Greece has climbed four positions in the Global Index of Economic Freedom since 2019, but that move places the country in 78th place out of 165, according to the Fraser Institute’s annual report on Global Economic Freedom.
The report was released Tuesday in Greece and Cyprus by the Center for Liberal Studies.
The 2021 annual report published by the Fraser Institute summarized the methodology and objective of the index as follows:
âThe index published in Economic Freedom of the World measures the extent to which countries’ policies and institutions support economic freedom. The cornerstones of economic freedom are personal choice, voluntary exchange, the freedom to enter and compete in markets, and security of person and private property.
âForty-two data points are used to construct a summary index, as well as an adjustment for gender-related legal rights to measure the extent to which women have the same level of economic freedom as men. The degree of economic freedom is measured in five broad areas.
These five areas are size of government, legal system and property rights, strength of currency, freedom to trade internationally, and jurisdictions.
Economic freedom in Greece still has a long way to go
Greece is the lowest ranked country in the European Union according to the index. The country averaged 7.15 out of 10 points, sandwiched between Kyrgyzstan in the 77th and North Macedonia in the 79th. In the last published report, which covered the year 2018, Greece was positioned at 82. Cyprus was miles away from Greece, ranked 24th.
One of the crucial reasons Greece ranks so low is its huge public sector relative to its population, which places it 146th on the government size index.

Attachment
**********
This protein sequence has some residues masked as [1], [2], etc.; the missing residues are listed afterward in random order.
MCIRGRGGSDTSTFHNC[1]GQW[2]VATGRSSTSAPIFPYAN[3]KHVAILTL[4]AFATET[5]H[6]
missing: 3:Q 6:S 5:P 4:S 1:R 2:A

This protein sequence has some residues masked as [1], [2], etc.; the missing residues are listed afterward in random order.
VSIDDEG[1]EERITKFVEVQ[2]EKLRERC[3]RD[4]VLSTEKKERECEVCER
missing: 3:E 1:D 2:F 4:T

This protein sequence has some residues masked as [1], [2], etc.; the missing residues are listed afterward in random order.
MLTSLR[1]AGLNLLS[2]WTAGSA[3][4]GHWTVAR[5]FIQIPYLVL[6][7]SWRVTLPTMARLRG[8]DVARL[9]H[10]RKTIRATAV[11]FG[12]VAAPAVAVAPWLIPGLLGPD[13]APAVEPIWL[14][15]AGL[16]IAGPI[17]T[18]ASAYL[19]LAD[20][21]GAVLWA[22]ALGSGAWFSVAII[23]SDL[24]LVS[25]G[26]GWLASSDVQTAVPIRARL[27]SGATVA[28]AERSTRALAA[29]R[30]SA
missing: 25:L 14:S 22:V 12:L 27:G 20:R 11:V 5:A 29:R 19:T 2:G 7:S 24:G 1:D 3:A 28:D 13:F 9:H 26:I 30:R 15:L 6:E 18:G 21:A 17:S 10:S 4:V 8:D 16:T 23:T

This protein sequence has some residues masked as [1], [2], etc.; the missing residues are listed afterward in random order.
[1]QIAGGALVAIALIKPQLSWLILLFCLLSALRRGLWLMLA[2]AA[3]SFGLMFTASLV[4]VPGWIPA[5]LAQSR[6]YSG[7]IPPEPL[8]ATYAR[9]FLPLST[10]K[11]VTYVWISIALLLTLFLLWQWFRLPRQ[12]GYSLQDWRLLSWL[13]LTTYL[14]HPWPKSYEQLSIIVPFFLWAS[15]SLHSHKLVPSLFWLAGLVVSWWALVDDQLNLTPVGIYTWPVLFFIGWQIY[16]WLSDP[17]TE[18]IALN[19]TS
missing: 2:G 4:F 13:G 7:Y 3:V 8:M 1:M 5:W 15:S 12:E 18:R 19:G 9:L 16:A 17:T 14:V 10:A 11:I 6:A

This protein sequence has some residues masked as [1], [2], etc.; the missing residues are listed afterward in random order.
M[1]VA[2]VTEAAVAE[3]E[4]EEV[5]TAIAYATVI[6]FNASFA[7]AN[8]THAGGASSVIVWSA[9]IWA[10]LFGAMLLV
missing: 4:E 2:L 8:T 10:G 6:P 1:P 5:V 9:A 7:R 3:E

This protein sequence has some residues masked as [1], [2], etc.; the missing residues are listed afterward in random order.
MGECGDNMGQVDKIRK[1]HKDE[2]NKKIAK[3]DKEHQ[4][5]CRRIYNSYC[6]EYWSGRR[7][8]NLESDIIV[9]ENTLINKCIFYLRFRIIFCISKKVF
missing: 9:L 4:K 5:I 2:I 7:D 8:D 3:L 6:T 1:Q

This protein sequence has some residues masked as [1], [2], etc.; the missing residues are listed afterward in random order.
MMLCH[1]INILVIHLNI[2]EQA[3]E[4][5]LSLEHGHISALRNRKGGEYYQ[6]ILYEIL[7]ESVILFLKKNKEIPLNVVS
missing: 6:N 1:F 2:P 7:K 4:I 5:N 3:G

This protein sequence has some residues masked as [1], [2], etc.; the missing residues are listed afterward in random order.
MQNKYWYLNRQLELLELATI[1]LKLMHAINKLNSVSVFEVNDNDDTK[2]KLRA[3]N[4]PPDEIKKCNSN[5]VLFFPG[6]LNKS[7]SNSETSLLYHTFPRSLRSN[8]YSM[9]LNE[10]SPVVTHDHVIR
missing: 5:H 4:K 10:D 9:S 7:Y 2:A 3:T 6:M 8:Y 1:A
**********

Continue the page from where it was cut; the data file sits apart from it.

The country was also 142nd for labor market regulation, 86th for regulation and 79th for business regulation. The main feature of the country was in the area of ââcredit market regulation, where it is in 22nd place. Greece was also relatively high in other rankings, including 56th for legal system and property rights, 57th for freedom of international trade and 67th for soundness of its money.
Greece’s lowest year ever on the index was 2015, when the country reached 96th place on the list.
âWealth is mainly generated in one way – that is, the efficient distribution of resources. This requires transactions in open and competitive markets operating within an institutional framework that guarantees the principles of justice and promotes economic growth, âsaid the research director of the Center for Liberal Studies, Aristides Hatzis.
âGreece remains the most closed economy country in the EU, with an ineffective institutional framework. Despite the bold reforms of recent years, we remain last in the EU because our competitors are opening their own markets faster and improving their institutions. Unless that changes, we shouldn’t have high expectations for the future, âHatzis warned.